Friday, May 30, 2008

Quick Code Generation With Excel

Example Download: Example Excel Code Generation Excel File

Often times, I have found myself in a place where I want to generate some code from a list of items that I was given or that I had created, but were only a one-time thing and creating an xslt transform, a mini code generation program, or a template in a code generation suite such as CodeSmith Studio or MyGeneration would be overkill.

In the past, I would just write all the code out by hand while copy and pasting from my list. There were a couple problems with this approach, which I'm sure many of you are familiar with: you often make copy-paste errors, and it is a lot more time consuming than it needs to be.

Recently, I have discovered the power of using Excel to help me with these kinds of tasks. All you need to know is a few functions and operators and how to copy and paste, and you can significantly cut down the time that it takes to finish such tasks.

Starting Out

Make sure you have Excel or another spreadsheet application with similar functionality (Many who do not want to pay the premium for the Microsoft Office suite are using Open Office, an open source office suite).

The Basics

The main thing to understand before you start is that anything that has carriage returns can be copied and pasted into excel as cells in a column. Once you have these values separated into cells, you can work with the values quite easily.

I feel that is easiest to learn through examples, so I will demonstrate how to generate code by using the example of making an insert script for a static company table. You get a list of companies to be inserted from your customer. Each record will have an integer id, and the company name. You also need to make an enumeration for each of the companies with no spaces, commas, or periods.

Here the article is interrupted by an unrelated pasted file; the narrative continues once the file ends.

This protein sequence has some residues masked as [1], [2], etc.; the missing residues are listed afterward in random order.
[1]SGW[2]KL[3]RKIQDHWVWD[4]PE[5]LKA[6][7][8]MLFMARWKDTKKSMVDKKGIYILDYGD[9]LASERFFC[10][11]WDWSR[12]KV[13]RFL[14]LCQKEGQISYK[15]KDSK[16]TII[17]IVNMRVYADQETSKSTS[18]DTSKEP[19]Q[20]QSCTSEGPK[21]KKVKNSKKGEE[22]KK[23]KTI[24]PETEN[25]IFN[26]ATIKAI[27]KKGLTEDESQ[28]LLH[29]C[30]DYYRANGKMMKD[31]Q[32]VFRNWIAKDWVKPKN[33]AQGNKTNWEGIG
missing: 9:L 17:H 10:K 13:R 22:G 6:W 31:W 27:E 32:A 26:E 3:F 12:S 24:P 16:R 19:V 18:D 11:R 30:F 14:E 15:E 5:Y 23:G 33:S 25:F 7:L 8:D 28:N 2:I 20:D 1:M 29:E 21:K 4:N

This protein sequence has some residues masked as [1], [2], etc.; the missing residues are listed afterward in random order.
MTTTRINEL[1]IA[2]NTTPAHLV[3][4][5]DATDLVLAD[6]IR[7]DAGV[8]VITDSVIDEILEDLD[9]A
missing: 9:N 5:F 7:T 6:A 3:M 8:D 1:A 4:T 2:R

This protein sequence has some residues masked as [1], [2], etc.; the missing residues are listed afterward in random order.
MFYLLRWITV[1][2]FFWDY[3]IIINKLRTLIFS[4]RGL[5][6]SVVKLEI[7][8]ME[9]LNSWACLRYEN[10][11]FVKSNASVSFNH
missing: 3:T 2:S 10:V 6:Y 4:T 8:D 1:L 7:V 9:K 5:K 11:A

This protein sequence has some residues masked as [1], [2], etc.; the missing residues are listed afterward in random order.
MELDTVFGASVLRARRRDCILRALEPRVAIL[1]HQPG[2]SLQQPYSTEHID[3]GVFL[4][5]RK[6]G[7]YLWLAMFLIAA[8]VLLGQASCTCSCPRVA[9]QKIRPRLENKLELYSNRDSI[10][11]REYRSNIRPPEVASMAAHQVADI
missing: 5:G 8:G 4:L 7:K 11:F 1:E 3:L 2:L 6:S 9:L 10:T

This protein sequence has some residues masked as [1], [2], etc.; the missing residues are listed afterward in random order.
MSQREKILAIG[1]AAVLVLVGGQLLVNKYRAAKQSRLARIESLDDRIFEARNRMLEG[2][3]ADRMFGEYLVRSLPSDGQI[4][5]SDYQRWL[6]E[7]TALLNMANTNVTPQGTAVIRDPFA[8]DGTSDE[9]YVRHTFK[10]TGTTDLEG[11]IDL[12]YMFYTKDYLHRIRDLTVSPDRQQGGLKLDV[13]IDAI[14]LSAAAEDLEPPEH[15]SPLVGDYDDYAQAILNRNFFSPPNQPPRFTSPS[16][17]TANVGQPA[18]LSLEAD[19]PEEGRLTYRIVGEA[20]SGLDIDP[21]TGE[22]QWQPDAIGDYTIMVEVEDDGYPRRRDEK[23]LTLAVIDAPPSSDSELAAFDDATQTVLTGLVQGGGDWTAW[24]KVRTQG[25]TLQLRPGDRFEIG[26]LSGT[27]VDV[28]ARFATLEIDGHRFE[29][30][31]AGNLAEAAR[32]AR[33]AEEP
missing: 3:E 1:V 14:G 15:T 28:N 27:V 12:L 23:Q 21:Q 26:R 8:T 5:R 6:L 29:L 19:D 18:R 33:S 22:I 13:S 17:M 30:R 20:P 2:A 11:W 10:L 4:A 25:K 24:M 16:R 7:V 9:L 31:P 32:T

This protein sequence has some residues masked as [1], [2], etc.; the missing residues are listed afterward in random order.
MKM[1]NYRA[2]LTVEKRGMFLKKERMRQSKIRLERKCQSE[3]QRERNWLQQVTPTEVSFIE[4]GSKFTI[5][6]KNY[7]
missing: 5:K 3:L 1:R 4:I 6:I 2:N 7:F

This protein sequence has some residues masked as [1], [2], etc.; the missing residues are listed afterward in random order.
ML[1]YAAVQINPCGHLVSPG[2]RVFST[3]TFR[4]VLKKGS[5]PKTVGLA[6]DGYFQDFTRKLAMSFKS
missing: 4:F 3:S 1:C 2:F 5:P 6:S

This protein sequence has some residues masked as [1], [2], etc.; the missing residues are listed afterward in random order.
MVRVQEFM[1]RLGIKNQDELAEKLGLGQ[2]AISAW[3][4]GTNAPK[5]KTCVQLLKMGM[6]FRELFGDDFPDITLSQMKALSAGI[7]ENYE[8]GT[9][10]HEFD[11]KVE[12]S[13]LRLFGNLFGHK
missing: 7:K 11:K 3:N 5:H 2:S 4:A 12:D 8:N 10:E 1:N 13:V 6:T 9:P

Here's your list (These are the first 40 Fortune 500 companies in alphabetical order):

3M Company
Abbott Laboratories
Advance Auto Parts, Inc.
Advanced Micro Devices, Inc.
Aetna Inc.
Affiliated Computer Services, Inc.
Aflac Incorporated
AGCO Corporation
Agilent Technologies, Inc.
Air Products and Chemicals, Inc.
AK Steel Holding Corporation
Albertson's, Inc.
Alcoa Inc.
Allied Waste Industries, Inc.
ALLTEL Corporation
Altria Group, Inc., Inc.
Ameren Corporation
American Electric Power Company, Inc.
American Express Company
American Family Insurance Group
American Financial Group, Inc.
American International Group, Inc.
American Standard Companies Inc.
AmerisourceBergen Corporation
Amgen Inc.
AMR Corporation
Anadarko Petroleum Corporation
Anheuser-Busch Companies, Inc.
Aon Corporation
Apache Corporation
Apple Computer, Inc.
Applied Materials, Inc.
ARAMARK Corporation
Arrow Electronics, Inc.
ArvinMeritor, Inc.
Asbury Automotive Group, Inc.
Ashland Inc.
Assurant, Inc.

You copy this list and single click the first cell in your Excel sheet.  It should appear like so: